This for me highlight’s the failure in appropriate coach education and mentoring to ensure that coaches are making the best decisions for players in terms of safety and development. Also that there is a gap to be filled in terms of educating parents on how to best support their child’s journey through grassroots. 

I know we could not have foreseen the pandemic but the stance from the FA has not been strong enough when teams have broken the rules. 

For me the coach education courses on offer lack enough detail on the real-world experience of delivering within grassroots and we need more focus on effective communication, dealing with players learning styles, mental health awareness training as well as a stronger message on WHY coaches should get involved in being a volunteer. 

My experience within grassroots before and during the pandemic has ignited a passion inside me to set out on a mission to help support, mentor and educate as many parents and coaches as I can to in turn positively affect as many players as I can. Some of our biggest projects as a CIC will be focused on running face to face and online training events for coaches, parents and teachers involved in grassroots sport to look at some of the issues and gaps in knowledge that I see. 

We do still unfortunately see resistance from coaches and clubs to attend FREE events and while I know people are busy and they do not get paid as volunteers involved in grassroots – everyone involved needs to understand the impact they have on the young people they work with and that they must strive to be the best they can be in order to give these children a positive experience.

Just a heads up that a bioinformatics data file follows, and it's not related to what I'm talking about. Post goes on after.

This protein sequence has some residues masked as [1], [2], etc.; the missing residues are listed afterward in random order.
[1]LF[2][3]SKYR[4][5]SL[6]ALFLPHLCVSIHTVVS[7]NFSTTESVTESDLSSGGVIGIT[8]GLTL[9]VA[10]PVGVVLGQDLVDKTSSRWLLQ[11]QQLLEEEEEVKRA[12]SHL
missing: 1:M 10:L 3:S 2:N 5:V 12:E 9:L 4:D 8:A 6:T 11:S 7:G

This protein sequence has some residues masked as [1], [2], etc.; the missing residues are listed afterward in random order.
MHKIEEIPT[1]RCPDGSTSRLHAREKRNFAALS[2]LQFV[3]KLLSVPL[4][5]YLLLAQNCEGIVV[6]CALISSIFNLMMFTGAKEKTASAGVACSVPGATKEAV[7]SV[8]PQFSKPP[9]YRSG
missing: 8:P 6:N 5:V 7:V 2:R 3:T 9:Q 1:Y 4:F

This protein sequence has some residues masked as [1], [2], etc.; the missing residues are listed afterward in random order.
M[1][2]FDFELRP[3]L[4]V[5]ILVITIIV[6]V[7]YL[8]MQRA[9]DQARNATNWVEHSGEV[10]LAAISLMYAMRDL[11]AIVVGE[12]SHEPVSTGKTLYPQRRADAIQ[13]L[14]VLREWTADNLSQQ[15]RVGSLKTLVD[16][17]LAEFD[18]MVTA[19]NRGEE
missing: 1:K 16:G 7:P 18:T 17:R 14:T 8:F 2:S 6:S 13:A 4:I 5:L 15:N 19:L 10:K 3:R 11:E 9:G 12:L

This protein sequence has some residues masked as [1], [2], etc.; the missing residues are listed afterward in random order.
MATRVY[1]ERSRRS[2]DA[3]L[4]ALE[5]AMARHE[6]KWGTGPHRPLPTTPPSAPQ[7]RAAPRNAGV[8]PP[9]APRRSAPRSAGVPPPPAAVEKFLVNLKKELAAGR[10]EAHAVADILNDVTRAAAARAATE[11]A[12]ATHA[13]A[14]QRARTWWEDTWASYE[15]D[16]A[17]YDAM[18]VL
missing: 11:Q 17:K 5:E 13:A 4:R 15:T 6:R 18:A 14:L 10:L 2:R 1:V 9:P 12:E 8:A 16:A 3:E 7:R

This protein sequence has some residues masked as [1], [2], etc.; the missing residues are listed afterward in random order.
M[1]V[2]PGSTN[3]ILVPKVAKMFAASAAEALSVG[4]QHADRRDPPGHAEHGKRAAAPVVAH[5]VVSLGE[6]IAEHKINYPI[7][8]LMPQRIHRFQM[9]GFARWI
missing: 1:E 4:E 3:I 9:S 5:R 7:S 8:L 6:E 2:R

Private Sports Companies 

I know some people have an issue with companies who are involved in youth sports. It is often seen as a bad thing to make money from what they do. I cannot sit here and say that I agree as I run a company (ProFormance Global) which does just this. There is 100% a place for companies who offer extra paid services to further develop and enhance children’s experience in grassroots sport, however when involved in this industry I firmly believe that the players experience and development must come before the balance sheet as much as possible.